Thriller (1960-61)

Watched a few episodes of this Boris Karloff-hosted series.

Well of Doom
It’s the night before the wedding of rich property owner Penrose to his bride Laura. He drives towards the bachelor party with old family friend/employee Teal (Torin Thatcher of Blackbeard the Pirate) when they’re stopped by an evil wizard (Henry Daniell who appeared with Karloff in The Body Snatcher, also in The Great Dictator) and his minion (Richard Kiel in one of his first screen roles). The wizard kills Teal and their chauffeur and locks bride and groom in a dungeon with the titular well, demanding Penrose sign over his estate. Penrose complies, fakes his death (having tied a rope inside the well to escape) and learns that there’s no magic – all trickery perpetrated by the long-suffering Teal who plans to take over the estate, claiming the couple had eloped. A shootout ensues between power-hungry plotters, Kiel stumbles into a fatal fall and love and money are preserved. Pretty decent. John Brahm also directed The Locket and a remake of The Lodger. Written by Donald Sanford (Midway).

Kiel hulking over Henry Daniell:

Trio for Terror
Three shorts from various stories, all adapted by Barré Lyndon (The Amazing Dr. Clitterhouse) and directed by Ida Lupino (The Hitch-Hiker).

Simon (cousin Richard Lupino) has thought of the perfect crime (or at least the perfect alibi), murdering his rich uncle by slipping unseen out of his train car while the ticket-taker thinks he’s napping. Unfortunately, his murdered uncle (Terence de Marney, who’d appear with Karloff in Die Monster Die) was into voodoo, appears as a rooster-beast in Simon’s train car for revenge.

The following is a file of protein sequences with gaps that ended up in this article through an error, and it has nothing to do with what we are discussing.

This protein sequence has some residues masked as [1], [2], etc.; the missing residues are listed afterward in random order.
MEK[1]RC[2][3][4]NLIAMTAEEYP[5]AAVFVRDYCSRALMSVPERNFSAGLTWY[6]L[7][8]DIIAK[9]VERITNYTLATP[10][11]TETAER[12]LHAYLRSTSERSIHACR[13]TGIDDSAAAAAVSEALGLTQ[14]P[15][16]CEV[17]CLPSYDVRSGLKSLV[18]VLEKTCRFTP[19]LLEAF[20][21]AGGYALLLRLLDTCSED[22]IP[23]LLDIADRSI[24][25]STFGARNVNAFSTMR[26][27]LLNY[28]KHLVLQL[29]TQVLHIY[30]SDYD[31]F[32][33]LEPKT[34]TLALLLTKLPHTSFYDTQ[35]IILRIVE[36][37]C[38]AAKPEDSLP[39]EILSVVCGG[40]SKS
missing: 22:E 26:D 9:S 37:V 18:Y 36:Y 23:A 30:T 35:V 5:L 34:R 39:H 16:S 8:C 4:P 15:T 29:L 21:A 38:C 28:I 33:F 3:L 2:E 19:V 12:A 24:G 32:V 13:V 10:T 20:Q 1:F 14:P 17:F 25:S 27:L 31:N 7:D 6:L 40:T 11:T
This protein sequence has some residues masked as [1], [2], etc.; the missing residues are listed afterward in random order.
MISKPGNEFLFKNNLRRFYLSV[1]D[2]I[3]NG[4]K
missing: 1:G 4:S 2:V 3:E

Richard Lupino, who should’ve known not to murder anyone who keeps a rooster tied to a circular astrology table:

Terence de Marney, who should’ve been able to see his murderous nephew coming through that glass bulb:

Collins (Robin Hughes, the talking head in The Thing That Couldn’t Die) goes to a gambling hall, breaks the bank winning at roulette, then escapes from a potentially murderous trap-bed. No way to make this one too exciting.

Eyepatch man (didn’t catch his name) with silent-talking eerie conquistador headed Robin Hughes:

Manhunt for a strangler, who escapes into a mannequin museum run by Milo (John Abbott of Slapstick), a serial killer who preys on serial killers, turning them to stone with the head of Medusa.

L-R: dummy, strangler, Milo:

Papa Benjamin
Wilson (John Ireland, Monty Clift’s buddy/rival in Red River) comes to the police station, says he just killed a man named Papa Benjamin. It seems Wilson followed his band’s drummer into a private voodoo club looking for “that new sound,” then promptly ripped off that sound with his all-white orchestra. A year later Wilson has been suffering from pain, cursed for betraying the voodoo secrets, so he “kills” the voodoo leader, but when he leads the cops there, no evidence. Dummy goes out with his band and performs the “voodoo rhapsody” once again, is struck dead at the end of it. Directed by Ted Post (Dirty Harry 2, Planet of the Apes 2) based on a story by popular mystery writer Cornell Woolrich.

John Ireland getting forcibly inducted into a voodoo cult:

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